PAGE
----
AAP Updates Breastfeeding Guidelines Extending Breastfeeding To Two Years Or More


The American Academy of Pediatrics (AAP) has been busy recently and for the first time in 10 years have now changed the breastfeeding guidelines. 

Earlier this month, the organization issued new recommendations regarding safe sleep for infants in an effort to reduce the number of SIDS-related deaths in babies.


These new guidelines come on the heels of the Safe Sleep for Babies Act of 2021, which was signed into law on May 16.

The law bans the manufacture and sale of crib bumpers or inclined sleepers.

In addition to using a firm, flat, non-inclined sleep surface with no loose bedding, the AAP also advises AGAINST bed-sharing (although room-sharing is endorsed).

And now, the AAP is once again taking a look at its current policies in regard to infants, and making changes.

For the first time in 10 years, the AAP has updated its recommendation on breastfeeding.

A young mother is breatfeeding her big toddler on a bench by the sea
Adobe Photostock

For the past decade, the AAP has recommended breastfeeding exclusively for 6 months and continuing for 1 year or longer as “mutually desired by parent and infant.”

Now, in a new policy statement published on Monday, the organization is extending the recommended length of breastfeeding to two years or more. 

It cites “significant health benefits to infant and mother” as the overarching reason for the change. 

While FED IS BEST, there is no doubt that breastfeeding does come with a number of unique health benefits.

According to Joan Younger Meek, MD, MS, RD, FAAP, FABM, IBCLC, and lead author of the AAP’s published report:

“Human milk is all a baby needs for the first six months of life.

Breast milk is unique in its nutrients and protective effects, and really quite remarkable when you look at what it does for a child’s developing immune system.”

Research has shown that breastfeeding is linked to decreased rates of lower respiratory tract infections, severe diarrhea, ear infections, and obesity. It is also associated with a lower risk of sudden infant death syndrome.

And the benefits are not only reserved for babies. Mothers benefit from breastfeeding as well.

The AAP states that “long-term breastfeeding is associated with protection against diabetes, high blood pressure, and cancers of the breast and ovaries.”

However, health benefits alone are not enough to make change happen.

The AAP recognizes that this advice comes amidst overwhelming challenges.

While in theory, extending breastfeeding to two years sounds easy enough, the reality we are living in proves otherwise.

Our society does not support mothers. Full stop.

The title of the AAP’s press release alone points to this – “American Academy of Pediatrics Calls For More Support For Breastfeeding Mothers Within Updated Policy Recommendations.

It even prefaces the release with the following:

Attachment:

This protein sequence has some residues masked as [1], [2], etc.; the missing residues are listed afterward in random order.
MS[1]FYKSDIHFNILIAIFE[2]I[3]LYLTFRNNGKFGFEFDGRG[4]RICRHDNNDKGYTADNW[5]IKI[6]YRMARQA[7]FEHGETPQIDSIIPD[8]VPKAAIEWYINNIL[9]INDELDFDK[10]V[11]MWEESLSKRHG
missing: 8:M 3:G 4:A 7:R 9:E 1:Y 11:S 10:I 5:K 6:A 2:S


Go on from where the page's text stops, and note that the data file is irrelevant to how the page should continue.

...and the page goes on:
“AAP identifies stigma, lack of support and workplace barriers as obstacles that hinder continued breastfeeding.”

It reiterates the need for social and systemic changes in its tweet announcing the updated guidelines. 

Words are easy. Real change, however, is not. Particularly given our current climate.

As one Twitter user commented, the timing of this is somewhat ironic, not to mention tone-deaf:

Lawrence Noble, MD, FAAP, FABM, IBCLC, co-author of the AAP’s policy statement and technical report, says that breastfeeding is a public health imperative.

The goal is to have medical professionals provide “nonjudgmental support, information and help to guide families in feeding their infant.”:

“The AAP views breastfeeding as a public health imperative and also as an equity issue.

Pediatricians and other medical professionals can help mothers meet their intended goals for breastfeeding and provide care that is inclusive, equitable, and culturally sensitive.”

But it’s not just a need for equity or lack of information that’s the issue.

“Encouraging change” doesn’t go nearly far enough. Society’s overall views around mothers need to change. And this is no small feat.  

Societal support for mothers is severely lacking. 

Paid maternity leave is abysmal, at best. If you are even lucky enough to have an employer that offers this in the first place.

Lack of flexible work options, insurance coverage, designated breastfeeding areas, postpartum mental health support, affordable on-site childcare…the list goes on and on.

Not to mention, the judgment and backlash mothers face when they are seen breastfeeding a toddler in public. 

Additionally, breastfeeding doesn’t work for all mothers.

Myself included.

Recognizing this, reducing the stigma surrounding this, and supporting these mothers in their journey is just as important as supporting the women who are able to, or choose to, breastfeed.

Yes, social and systemic changes are needed and the fact that the AAP acknowledges this is a good first step. However, we still have a long way to go in making them happen.



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